1:03pm: Xavier Silas has committed to a camp deal with the Wizards, reports J. Michael of CSNWashington.com. Washington is also close to an agreement that would bring Damion James to camp, Michael adds. Silas is almost certainly getting the minimum salary, and James assuredly would, too, since the Wizards can’t give out any more than that. It’s unclear whether either is in line for any sort of guaranteed salary.

Silas, a 6’5″ shooting guard, is joining the Wizards for the second straight preseason. Washington cut him before opening night last year, and he went on to play in Israel and Argentina. The 26-year-old’s only official NBA experience came in a pair of regular season games and a pair of playoff games for the Sixers in 2011/12.

James has a more extensive NBA track record, having been the 24th pick in the 2010 draft out of Texas. Still, the 6’7″ small forward made it into only 34 games in his first three NBA seasons, all with the Nets. James inked a 10-day contract followed by a deal for the rest of the season with the Spurs in April of this year, but he played in just five regular season games and didn’t appear in the postseason for San Antonio as the team made its championship run.

The Wizards are carrying 13 guaranteed deals plus a $400K partial guarantee on their contract with Glen Rice Jr., so it appears as though Silas and perhaps James would have decent chances to make it to opening night. Washington, which like so many teams is in the Ray Allen sweepstakes, would ideally round out the regular season roster with a wing player, but there’s a strong chance the Wizards will carry fewer than the maximum of 15 players when the regular season begins, according to Michael.

Pistons Work Out Denzel Bowles

September 15 at 12:58pm CDT By Chuck Myron

The Pistons are putting free agent center Denzel Bowles through a workout today, and there’s a distinct possibility the former James Madison standout will be auditioning for the Bulls, too, a source tells Shams Charania of RealGM (Twitter link).

The 6’10″ Bowles has played overseas each of the past three seasons after going undrafted in 2011, with stops in Lithuania, the Philippines and China. He joined the Nuggets for summer league in July, averaging 5.0 points and 4.2 rebounds in 17.7 minutes per contest. His numbers were more impressive in China last season, when he put up 26.0 PPG and 8.6 RPG in 32.5 MPG in 34 appearances with the Jilin Northeast Tigers.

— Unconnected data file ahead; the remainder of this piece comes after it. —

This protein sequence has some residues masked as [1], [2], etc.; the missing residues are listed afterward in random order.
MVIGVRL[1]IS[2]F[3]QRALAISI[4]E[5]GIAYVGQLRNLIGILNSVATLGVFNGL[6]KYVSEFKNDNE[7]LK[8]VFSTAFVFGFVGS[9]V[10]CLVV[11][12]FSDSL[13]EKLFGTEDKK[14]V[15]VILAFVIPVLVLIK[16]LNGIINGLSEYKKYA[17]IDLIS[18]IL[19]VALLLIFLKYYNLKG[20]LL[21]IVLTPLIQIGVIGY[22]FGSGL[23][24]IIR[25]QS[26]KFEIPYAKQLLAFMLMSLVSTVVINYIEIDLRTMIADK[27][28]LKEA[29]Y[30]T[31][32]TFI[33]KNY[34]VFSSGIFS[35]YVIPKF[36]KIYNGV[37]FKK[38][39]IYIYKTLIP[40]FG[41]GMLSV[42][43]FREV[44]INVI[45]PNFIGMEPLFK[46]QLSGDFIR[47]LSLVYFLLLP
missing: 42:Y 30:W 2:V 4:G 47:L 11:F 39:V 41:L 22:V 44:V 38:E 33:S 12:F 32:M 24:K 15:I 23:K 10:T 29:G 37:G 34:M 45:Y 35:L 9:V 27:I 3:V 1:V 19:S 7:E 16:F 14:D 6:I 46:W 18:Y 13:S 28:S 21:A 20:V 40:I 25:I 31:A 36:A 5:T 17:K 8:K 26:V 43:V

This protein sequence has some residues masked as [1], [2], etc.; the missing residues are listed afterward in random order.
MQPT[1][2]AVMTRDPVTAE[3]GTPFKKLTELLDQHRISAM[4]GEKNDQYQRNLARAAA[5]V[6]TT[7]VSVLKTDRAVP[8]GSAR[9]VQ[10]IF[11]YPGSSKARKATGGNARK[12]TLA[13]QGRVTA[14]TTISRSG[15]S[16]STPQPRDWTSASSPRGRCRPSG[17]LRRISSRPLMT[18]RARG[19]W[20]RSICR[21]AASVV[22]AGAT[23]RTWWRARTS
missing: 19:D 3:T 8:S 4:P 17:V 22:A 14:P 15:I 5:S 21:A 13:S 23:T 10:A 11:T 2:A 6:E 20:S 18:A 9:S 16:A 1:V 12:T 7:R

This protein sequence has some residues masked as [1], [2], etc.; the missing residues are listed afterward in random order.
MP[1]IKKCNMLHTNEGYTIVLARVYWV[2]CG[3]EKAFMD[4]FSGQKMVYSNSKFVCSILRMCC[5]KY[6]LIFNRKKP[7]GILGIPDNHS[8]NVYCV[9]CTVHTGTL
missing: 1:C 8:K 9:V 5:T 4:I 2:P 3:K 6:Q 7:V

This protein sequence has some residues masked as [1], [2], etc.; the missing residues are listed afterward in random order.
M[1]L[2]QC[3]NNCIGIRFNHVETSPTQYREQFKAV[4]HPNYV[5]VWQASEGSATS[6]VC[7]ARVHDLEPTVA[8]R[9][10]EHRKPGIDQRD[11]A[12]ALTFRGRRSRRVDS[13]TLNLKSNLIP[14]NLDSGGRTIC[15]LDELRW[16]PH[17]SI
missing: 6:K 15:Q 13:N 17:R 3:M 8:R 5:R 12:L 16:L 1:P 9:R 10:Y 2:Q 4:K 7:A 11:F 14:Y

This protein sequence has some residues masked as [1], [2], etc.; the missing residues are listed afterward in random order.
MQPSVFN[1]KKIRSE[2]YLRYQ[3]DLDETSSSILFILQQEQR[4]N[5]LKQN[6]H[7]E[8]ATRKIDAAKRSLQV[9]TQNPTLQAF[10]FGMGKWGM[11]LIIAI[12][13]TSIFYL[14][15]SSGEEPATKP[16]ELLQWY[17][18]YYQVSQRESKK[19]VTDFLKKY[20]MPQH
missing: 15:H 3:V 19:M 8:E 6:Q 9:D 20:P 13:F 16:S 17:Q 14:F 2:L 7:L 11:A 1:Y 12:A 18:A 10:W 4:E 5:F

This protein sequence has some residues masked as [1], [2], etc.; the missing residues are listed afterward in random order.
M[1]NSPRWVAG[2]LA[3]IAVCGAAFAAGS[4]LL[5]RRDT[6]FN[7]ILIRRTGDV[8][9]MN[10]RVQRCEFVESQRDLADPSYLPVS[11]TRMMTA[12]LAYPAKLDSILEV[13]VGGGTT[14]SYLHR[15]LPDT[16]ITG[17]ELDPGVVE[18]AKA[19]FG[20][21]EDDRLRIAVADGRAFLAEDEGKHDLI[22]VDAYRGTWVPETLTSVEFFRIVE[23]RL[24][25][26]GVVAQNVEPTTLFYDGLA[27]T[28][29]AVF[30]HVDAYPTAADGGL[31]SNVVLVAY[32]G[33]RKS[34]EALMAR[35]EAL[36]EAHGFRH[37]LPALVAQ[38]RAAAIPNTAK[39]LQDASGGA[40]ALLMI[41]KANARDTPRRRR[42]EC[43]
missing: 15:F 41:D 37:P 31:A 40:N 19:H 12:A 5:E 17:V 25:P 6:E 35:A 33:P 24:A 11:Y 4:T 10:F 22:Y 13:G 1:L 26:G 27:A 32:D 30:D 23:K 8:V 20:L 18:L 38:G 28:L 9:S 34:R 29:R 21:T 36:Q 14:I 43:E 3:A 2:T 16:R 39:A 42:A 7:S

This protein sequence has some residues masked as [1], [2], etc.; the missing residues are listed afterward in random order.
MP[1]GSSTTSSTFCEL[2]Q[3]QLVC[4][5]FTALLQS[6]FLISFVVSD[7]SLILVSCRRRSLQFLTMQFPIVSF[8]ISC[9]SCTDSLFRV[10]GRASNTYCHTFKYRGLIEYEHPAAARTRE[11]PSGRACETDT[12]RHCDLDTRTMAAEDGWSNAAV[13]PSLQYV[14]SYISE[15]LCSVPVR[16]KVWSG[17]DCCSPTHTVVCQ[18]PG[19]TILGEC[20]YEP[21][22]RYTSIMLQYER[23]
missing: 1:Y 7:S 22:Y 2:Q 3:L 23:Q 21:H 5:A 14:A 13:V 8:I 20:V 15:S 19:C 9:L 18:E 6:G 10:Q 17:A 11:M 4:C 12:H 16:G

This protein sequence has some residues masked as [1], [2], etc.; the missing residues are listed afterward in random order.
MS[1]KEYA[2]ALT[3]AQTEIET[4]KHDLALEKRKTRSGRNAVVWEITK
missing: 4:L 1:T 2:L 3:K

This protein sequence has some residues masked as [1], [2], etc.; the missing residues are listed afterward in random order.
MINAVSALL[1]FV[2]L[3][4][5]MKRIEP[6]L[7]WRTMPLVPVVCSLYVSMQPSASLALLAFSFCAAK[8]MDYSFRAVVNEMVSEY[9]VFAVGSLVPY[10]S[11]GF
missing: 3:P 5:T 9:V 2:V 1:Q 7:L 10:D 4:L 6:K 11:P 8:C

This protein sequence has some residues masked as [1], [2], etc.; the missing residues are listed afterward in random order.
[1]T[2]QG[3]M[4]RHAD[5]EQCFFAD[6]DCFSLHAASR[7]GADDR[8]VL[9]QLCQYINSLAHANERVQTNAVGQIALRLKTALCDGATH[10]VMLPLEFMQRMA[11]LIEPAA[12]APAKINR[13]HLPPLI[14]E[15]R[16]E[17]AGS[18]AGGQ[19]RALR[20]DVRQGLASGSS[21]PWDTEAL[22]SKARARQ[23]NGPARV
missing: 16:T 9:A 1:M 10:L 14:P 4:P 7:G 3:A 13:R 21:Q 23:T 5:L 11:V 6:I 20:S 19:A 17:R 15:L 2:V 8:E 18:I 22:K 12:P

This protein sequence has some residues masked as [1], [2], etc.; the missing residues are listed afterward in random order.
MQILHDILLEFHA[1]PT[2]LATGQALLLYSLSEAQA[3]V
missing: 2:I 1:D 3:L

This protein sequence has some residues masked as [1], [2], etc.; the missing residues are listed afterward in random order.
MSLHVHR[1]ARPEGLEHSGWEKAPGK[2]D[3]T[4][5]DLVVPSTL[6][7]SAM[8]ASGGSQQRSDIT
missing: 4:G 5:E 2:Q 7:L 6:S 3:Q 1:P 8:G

The Pistons wouldn’t offer Bowles much opportunity to make the opening night roster if they were to add him for training camp, since they’re already carrying 16 guaranteed deals, as our roster counts show. It’s possible that the Pistons envision bringing Bowles to camp so they can get an extended look at him for down the road and so that they can retain his D-League rights for their new one-to-one affiliate. The Bulls have only 12 guaranteed pacts, but they haven’t carried more than 13 players on opening night in any of the last three seasons, as I pointed out. Chicago is among a host of teams targeting Ray Allen, and it would make sense that the contending Bulls would prioritize adding a veteran.

Spurs Open To Sign-And-Trade Of Aron Baynes

September 15 at 11:46am CDT By Chuck Myron

The Spurs are open to a sign-and-trade deal that would send center Aron Baynes elsewhere, tweets Marc J. Spears of Yahoo! Sports. The 27-year-old is the only remaining unsigned restricted free agent in the league aside from Eric Bledsoe, as our Free Agent Tracker shows.

Reports over the last month have indicated that Baynes and the Spurs have at least some level of mutual interest in an arrangement that would keep him in San Antonio, even as Baynes has cast his eyes toward signing in Europe while the Spurs have considered other players. San Antonio has 14 fully guaranteed pacts and is carrying Bryce Cotton, Josh Davis and JaMychal Green, each of whom has a nominal guarantee on his deal. The Spurs have carried fewer than 15 players on their opening-night roster in each of the past three seasons, as I noted earlier, so adding Baynes to the mix would leave them poised to go against their recent history. Reports have also linked San Antonio to Ray Allen, Julyan Stone, Ryan Hollins and others in recent weeks.

San Antonio is not without financial flexibility, possessing both its $5.305MM mid-level exception and $2.077MM biannual exception. The Spurs could use part of either to ink Baynes and send him out in a sign-and-trade, perhaps for non-guaranteed salary in return.

Tyshawn Taylor To Play In Russia

September 15 at 11:33am CDT By Chuck Myron

Former Nets point guard Tyshawn Taylor is putting the finishing touches on a deal with Dynamo Moscow, reports David Pick of Eurobasket.com (Twitter link). It’s not clear whether it will include any sort of out clause that would allow the 24-year-old to return stateside if NBA interest perks up, but considering the sparse activity on his rumors page, it seems likely Taylor will begin the season overseas.

Taylor has been out of the NBA since the Pelicans cut him loose two days after acquiring him from Brooklyn. Prior to the trade, he more than doubled his minutes per game in his sophomore campaign for the Nets, who’d put him on the floor for just 5.8 minutes per contest in his rookie season. The 41st pick from 2012 averaged 3.9 points, 1.6 assists and 1.3 turnovers in 11.7 minutes per contest over 23 NBA games last year before finishing up the season in the D-League and with Puerto Rico’s Atleticos de San German.

Dynamo Moscow will compete in Russia’s Super League, a minor league that plays second fiddle to the VTB League, as Pick points out (on Twitter). That’s quite a comedown for Taylor, who averaged 16.6 points per game as a senior at Kansas in 2011/12. It wouldn’t be surprising to see him stay with the club for just a short time if he puts up strong numbers and proves he deserves a shot on a more well-regarded circuit.